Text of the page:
By BEN HUNTER
An unexpected meeting in the middle of trekking the Kokoda Trail dramatically altered the direction of Box Hill forward Billy Murphy’s career – and cemented the path to a Queensland destination.
Before Murphy had made the decision to become a Hornet, he was on the verge of signing with one of the numerous VFL suitors until a chance encounter in Kokoda saw Aspley skyrocket to his first preference for his playing future.
As a 21st birthday present, Murphy and his father conquered the Kokoda Trail, a chance for Murphy to reflect on his past and weigh up his future, whilst also pushing himself physically.
“We were looking forward to the challenge both physically and mentally… Kokoda believe it or not made the decision. I came back with a different mindset,’” Murphy told neafl.com.au.
That mindset switch largely came when he met Luke Glacken of Inspire Health en route. Glacken had recently overseen one of his trainers, Brendan Sainsbury, appointed as Aspley’s high performance coach.
“He was telling me how he’d just given ‘Sains’ the job at Aspley Hornets, and I said, ‘You’re kidding! That’s where I’m looking at probably playing my footy next year.”
It was from this conversation on the trail that essentially sold Murphy on the idea of a move north.
“Having a chat with him about Brisbane and Queensland and the lifestyle that entailed… He really had a good, positive influence over my decision.”
Within a working week of his return, Murphy was touring the facilities and meeting the coaches at Graham Road and could immediately sense it was somewhere he wanted to be.
“I like how Webby’s (coach Daniel Webster) sort of a younger coach, I think he can tap into the younger generation really, really well,” he said.
“Aspley as a football club, in terms of their relentless attacking sort of attitude; I thought their style of football would really suit me as a player.”
Left out of the Box Hill Hawks’ successful VFL grand final victory in late 2018, the livewire small forward felt he needed a fresh start.
Now, he’s an exciting Aspley Hornet with a hunger for success. The 22-year-old had his first hit-out as a Hornet in a practice match against the Lions, and while his team couldn’t get the chocolates, he showed both fans and coaches, exactly why he was recruited.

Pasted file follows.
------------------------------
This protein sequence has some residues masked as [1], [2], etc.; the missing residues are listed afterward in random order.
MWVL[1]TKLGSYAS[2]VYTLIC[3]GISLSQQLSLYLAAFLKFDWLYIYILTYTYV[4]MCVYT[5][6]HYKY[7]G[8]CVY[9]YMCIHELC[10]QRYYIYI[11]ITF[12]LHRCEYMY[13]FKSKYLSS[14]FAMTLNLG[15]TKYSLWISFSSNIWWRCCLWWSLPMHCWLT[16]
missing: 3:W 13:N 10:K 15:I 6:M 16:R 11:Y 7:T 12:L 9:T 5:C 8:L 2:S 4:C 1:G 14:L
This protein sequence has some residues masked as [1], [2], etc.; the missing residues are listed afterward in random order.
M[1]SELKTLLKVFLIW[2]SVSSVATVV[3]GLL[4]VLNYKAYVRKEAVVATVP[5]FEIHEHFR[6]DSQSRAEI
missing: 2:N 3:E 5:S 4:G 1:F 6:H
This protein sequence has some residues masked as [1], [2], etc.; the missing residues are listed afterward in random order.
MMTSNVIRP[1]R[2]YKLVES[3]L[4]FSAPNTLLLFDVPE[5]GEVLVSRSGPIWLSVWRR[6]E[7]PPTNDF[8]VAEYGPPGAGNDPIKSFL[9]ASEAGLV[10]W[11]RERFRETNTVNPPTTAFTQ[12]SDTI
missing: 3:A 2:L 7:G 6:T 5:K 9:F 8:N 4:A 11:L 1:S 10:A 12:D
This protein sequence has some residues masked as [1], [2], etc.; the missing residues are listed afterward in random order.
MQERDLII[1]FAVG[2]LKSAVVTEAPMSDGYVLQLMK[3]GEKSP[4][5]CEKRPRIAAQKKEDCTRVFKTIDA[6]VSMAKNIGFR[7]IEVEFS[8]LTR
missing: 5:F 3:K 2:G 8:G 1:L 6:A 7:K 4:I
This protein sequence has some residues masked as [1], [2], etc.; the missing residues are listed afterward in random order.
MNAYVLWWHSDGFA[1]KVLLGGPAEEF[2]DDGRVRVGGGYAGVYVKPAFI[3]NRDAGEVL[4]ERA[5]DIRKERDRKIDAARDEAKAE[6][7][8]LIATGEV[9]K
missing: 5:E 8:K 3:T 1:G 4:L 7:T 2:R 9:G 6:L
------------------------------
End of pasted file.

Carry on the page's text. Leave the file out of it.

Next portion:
“He’s exciting,” explained new Aspley head coach Daniel Webster after the match.
“He adds a bit and I’m excited to see where he goes this year.”
Kicking the opening goal of the match and having a hand in others, Murphy’s skill and speed were a delight to watch.
But despite his eye-catching performance, he admits he’s still adapting to the new conditions.
“The pace and style of game is different to VFL football, but I think I adapted quite well,” he said.
“VFL is a very contested style game and the grounds are a little bit smaller, I found NEAFL was more of a running game.”
Noting the game style has it’s differences, the Queensland heat poses its own challenges to the Victorian native.
“The weather difference is extreme… I’m used to freezing cold nights at Box Hill City Oval,” he explained.
“(In our) first training session I couldn’t actually hold on to the footy; I thought there was Vaseline on it or something.”
And while it may have been his first time playing in an Aspley guernsey, he’s no stranger to the brown and gold.
He played his junior footy in the brown and gold stripes of the Kew Comets and returned to them as a Box Hill Hawk after a stint with the Northern Knights.
Murphy began his four-year run with the Hawks as an 18-year-old, and by his third year was a regular in the senior side, before looking for other opportunities during the 2018 season.
It’s important to note how big of an impact this decision to move north has impacted Murphy.
He left behind a successful fitness business, his family and potential playing opportunities elsewhere in the VFL.
However, he’s settled now on the Sunshine Coast near Mooloolaba and is optimistic as to what’s ahead for him and his new club.
“I think we have the list and the potential to get to the pinnacle which is to win the flag. But at a bare minimum we just go out and compete to the best of our abilities every single week,” he said.
“(The) focus for me is sort of just to tap into my best football and to develop other areas of my game. I’ve played the majority as a small forward the last couple years.
“I love kicking goals, and I think if I can average a couple of goals a game for Aspley and play my role as a player that’d be awesome.
“I think I’m going to move up the ground a little bit more and play more midfield which I’m looking forward to.”
Asked about his aspirations for the future, his response was pleasingly straightforward.
“The end goal is obviously to play league footy… but whatever level it is, I just want to play at the highest level I can, for as long as my body allows me to, and I guess we’ll see what happens.”
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